Joke Pisters

7 maart 2016



Brown Bag Lunch How to include people with disabilities in humanitarian aid? In September 2015 the United Nations (UN) endorsed the Sustainable Development Goals (SDGs), a plan of action to shift the world on to a sustainable and resilient path. At the start of this collective journey, the UN pledged that no one will be left behind. In addition, they expressed the ambition to take further effective measures and actions to remove obstacles and strengthen, support and meet the special needs of people living in areas affected by complex humanitarian emergencies. People with disabilities (of whom more than eighty per cent live in poverty) are explicitly mentioned in the SDGs as people who should not be left behind. In the meantime, the number of people affected by disasters, terrorist attacks and wars is increasing. How can we address the special needs of people with disabilities in dangerous humanitarian situations that need immediate action? On Friday 18 March 2016, Vice Versa, Ipso Facto and the Dutch Coalition on Disability and Development (DCDD) are organizing a Brown Bag Lunch covering this theme. The program, which will be facilitated by dr. Ellen Mangnus (Advisor Sustainable Economic Development at Royal Tropical Institute), will start with an introduction by dr. Bram Jansen (Assistant Professor at Wageningen UR), followed by a conversation with three special guests with extensive experience in humanitarian aid. They were in the front line of recent humanitarian crises in the Philippines, Nepal and Bangladesh. What are their stories? *Deepak Raj Sapkota (Country Director of Karuna Foundation Nepal): after the earthquake of April 2015, Mr Sapkota led Karuna Foundation Nepal to successfully reach out to 100,000 people with relief materials of which 5,000 were children with disabilities. *Maria Theresa dela Cruz (Program Manager of NORFIL Foundation): Ms Dela Cruz has extensive experience providing support to communities and parents of children with disabilities in the Philippines.  As a woman with visual impairment she has experience being bullied and discriminated against, which opened her mind to be an advocate in this sector. *Nazmul Bari (Director of Centre for Disability in Development): Mr Bari is working on enhancing capacity of development actors to mainstream disability into development in Bangladesh. Bangladesh is frequently affected by floodings. Mr Bari was also involved in humanitarian action after the Rana Plaza factory collapse.  Date: Friday 18 March 2016 Time: 12:30-13:15h (entry: 12:15h) Location: WUR – Leeuwenborch (Hollandseweg 1, Wageningen) – Room will be announced in due course Registration: Free lunch is included! This meeting is co-organized by Liliane Fonds, Light for the World and Karuna Foundation.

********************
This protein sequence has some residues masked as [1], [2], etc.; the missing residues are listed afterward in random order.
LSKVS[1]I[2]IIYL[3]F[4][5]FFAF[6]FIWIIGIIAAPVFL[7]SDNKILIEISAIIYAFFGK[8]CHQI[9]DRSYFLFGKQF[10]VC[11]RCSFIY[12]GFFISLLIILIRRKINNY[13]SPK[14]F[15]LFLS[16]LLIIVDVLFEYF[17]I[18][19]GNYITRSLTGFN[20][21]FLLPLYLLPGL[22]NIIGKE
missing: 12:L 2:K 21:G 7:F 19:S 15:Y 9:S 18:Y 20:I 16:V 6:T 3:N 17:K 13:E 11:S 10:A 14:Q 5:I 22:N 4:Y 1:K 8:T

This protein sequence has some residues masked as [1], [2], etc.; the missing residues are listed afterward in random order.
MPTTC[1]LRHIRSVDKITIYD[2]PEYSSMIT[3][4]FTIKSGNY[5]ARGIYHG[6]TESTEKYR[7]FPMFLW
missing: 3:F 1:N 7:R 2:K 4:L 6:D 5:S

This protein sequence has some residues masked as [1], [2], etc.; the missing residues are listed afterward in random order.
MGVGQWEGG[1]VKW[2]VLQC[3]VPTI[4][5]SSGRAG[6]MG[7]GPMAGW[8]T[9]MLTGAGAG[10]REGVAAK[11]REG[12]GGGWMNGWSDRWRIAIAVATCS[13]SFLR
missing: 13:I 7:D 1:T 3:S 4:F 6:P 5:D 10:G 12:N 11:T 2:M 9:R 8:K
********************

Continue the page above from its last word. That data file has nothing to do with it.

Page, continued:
Opinie: ‘Brief minister Kaag over maatschappelijk middenveld: analytisch zwak en weinig ambitieus’

Door Fons van der Velden | 09 juli 2019

Het is een groot goed dat de Nederlandse overheid zoveel fondsen ter beschikking stelt voor de versterking van maatschappelijke organisaties en maatschappelijk middenveld, schrijft Fons van der Velden in deze opiniebijdrage naar aanleiding van de kamerbrief van minister Kaag. Maar hij vindt de brief analytisch zwak en van weinig ambitie getuigen. Wat had beter gekund?

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Tip 3 aan Kaag: ‘Lever in op je privilege en geef zuidelijke organisaties meer inspraak bij het bepalen van prioriteiten’

Door Lizan Nijkrake | 08 juli 2019

Minister Kaag werkt hard aan een nieuw subsidiekader voor het maatschappelijk middenveld. Ze wil meer eigenaarschap geven aan zuidelijke ngo’s om hen meer legitimiteit te geven, en ziet daarbij een andere rol voor Nederlandse organisaties. Vice Versa vroeg vier zuidelijke organisaties hoe zij dit zien. Wat is hun gouden tip voor onze minister? Met vandaag Carla López Cabrera, directeur van Fondo Centroamericano de Mujeres (FCAM) in Nicaragua, een feministisch fonds dat lokale vrouwenrechtenbewegingen in Centraal Amerika steunt.

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Shifting fundamental power issues in funding relationships

Door Evelijne Bruning Ruerd Ruben en Lau Schulpen | 02 juli 2019

This article claims that the current aid architecture favours clientilism, dependency and short-term projects. The authors Evelijne Bruning (The Hunger Project) Ruerd Ruben (Wageningen University & Research) and Lau Schulpen (Radboud University Nijmegen) are suggesting four possible ways to overcome this in order to shift power closer to the ground.

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